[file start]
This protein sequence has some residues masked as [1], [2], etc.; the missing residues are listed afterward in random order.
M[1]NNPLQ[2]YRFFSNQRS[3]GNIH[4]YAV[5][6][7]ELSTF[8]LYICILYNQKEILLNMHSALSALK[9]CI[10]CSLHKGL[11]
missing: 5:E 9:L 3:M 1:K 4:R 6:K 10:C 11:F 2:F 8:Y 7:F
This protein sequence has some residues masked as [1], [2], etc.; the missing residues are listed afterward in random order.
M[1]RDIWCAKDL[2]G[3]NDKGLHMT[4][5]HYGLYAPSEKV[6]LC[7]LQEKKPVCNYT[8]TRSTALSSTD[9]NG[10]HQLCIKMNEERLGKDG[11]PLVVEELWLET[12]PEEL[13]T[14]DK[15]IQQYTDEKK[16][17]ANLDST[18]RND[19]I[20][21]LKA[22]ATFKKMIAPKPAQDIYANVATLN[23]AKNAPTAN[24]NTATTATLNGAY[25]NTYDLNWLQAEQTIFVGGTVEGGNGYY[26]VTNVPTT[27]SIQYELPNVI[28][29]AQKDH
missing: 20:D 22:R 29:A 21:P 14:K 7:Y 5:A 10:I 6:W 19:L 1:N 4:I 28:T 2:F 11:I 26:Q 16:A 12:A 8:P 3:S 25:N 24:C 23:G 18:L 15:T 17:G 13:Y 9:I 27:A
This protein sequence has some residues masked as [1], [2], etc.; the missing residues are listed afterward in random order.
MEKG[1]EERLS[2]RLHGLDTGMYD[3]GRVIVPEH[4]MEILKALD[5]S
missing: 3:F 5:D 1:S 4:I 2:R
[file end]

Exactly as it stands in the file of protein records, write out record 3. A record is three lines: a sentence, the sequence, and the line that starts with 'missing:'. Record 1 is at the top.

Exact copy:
This protein sequence has some residues masked as [1], [2], etc.; the missing residues are listed afterward in random order.
MEKG[1]EERLS[2]RLHGLDTGMYD[3]GRVIVPEH[4]MEILKALD[5]S
missing: 3:F 5:D 1:S 4:I 2:R